Zoe Beer

Our daughter, born October 2010

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Day 1

Zoe Beer   Zoe just after birth

Zoe was almost born in the car park. She was very quick with no complications. 6lb 9oz (2.98 Kg) with no sign of any cleft palate. Mum and baby doing well.

Zoe and Mummy, skin to skin


hello world


Zoe Beer with proud parents


sleepy time now


catch you later


Post by Steve Beer.


"Hello Zoe" video clip (56 seconds, 2.37 Mb, WMV format)


Day 2

Zoe sleeping


Zoe yawning   Natasha meeting her little sister for the first time


gentle big sister   excited big sister


Natasha and Zoe


Grandma and Grandpa


More Photos

Grandad Cat




adoring big sister


Beer girls


happy baby   cuddly baby


bath time


bouncy chair




Zoe looking aroud video clip

Zoe looking aroud video clip (20 seconds, 0.9 Mb, WMV format)


Iris Hypoplasia (partial aniridia)


1st November 2010. Zoe has been diagnosed with bilateral, partial aniridia. This rare genetic condition means she has almost no irises and is sensitive to light. Her irises are underdeveloped and do not have the muscles required to contract and dilate. Her vision will be impaired with a possible lack of detail but we will only know by how much when she is able to tell us. There are a number of associated conditions which she may suffer from but there is no evidence of these at this time.


This condition is caused by an anomaly in the 11p13 section of the PAX6 gene. The genetic problem can be sporadic or familial. Unlike most genetic conditions, aniridia is autosomal dominant. Once present, it remains dominant and there is a 50% chance, with each pregnancy, that an aniridic will pass it on to their offspring.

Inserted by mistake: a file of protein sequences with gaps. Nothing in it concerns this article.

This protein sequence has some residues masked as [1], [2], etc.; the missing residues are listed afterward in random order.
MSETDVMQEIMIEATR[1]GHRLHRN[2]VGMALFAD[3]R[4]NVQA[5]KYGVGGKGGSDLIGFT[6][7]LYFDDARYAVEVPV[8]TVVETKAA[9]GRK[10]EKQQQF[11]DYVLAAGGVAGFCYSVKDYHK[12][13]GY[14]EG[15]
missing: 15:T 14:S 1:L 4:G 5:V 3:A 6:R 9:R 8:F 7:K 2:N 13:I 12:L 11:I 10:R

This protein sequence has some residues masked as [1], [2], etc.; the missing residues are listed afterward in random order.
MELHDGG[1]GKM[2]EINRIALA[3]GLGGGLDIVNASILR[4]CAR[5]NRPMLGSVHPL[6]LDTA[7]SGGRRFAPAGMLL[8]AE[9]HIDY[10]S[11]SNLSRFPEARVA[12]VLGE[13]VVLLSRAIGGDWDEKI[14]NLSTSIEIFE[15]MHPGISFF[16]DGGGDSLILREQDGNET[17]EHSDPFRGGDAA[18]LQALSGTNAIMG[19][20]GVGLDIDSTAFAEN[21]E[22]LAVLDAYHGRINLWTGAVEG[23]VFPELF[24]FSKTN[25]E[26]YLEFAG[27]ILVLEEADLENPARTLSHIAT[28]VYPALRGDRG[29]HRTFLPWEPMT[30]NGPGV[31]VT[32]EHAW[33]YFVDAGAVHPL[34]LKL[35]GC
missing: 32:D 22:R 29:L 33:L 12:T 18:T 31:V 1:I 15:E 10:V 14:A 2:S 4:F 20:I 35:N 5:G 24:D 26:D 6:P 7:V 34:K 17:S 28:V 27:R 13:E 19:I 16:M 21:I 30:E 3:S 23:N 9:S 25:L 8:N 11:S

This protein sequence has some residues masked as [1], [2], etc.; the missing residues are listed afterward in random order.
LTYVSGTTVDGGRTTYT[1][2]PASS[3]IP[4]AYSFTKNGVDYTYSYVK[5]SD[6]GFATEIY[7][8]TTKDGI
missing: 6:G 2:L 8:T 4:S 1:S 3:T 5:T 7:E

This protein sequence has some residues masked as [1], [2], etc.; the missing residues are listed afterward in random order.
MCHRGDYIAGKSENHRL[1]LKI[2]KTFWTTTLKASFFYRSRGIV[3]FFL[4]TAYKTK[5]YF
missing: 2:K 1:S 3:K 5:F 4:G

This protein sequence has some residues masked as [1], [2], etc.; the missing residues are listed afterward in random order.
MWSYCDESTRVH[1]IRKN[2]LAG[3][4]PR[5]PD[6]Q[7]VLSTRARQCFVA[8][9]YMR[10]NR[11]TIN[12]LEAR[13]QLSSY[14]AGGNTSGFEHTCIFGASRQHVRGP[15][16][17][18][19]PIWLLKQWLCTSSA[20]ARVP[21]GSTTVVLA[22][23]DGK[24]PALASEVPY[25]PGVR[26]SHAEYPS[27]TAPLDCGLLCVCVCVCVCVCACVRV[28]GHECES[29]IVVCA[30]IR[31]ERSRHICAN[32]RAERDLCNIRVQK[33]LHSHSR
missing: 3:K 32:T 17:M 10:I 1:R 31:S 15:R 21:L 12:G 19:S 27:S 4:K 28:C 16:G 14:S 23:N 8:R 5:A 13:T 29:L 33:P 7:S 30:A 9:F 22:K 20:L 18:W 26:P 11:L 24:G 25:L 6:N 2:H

4th November 2010: Today's consultant prefers the term, iris hypoplasia, and reserves aniridia for situations where the iris is completely absent. Zoe expressed her displeasure at having a light shone in her eyes and being prodded and held uncomfortably in her usual fashion of vocal protest but she soon recovered.


Zoe has a small, anterior, cataract in the centre of each eye which should not affect her vision. The consultant thinks she is already short sighted which can be corrected with (tinted) glasses when she is old enough. The rest of her eyes appear to be healthy with no identified problems with the retina or optic nerve.


She had a test to measure the inter-ocular pressure but this was inconclusive as expected with one so small and uncooperative. We will need to check this regularly. She may also need regular ultrasound scans for kidney tumours. The ophthalmology consultant will write to our genetics consultant at St Georges hospital in London for further recommendations and we are keen to pursue genetic analysis to determine the likelihood of further potential problems.


We are relieved to know that she will be able to see and are looking forward to some eye contact, recognition and smiles in the near future.



The Vision for Tommorrow foundation and Aniridia Network UK have more information on aniridia.


The Nystagmus Network have more information on nystagmus and Northwick bear is aimed at children.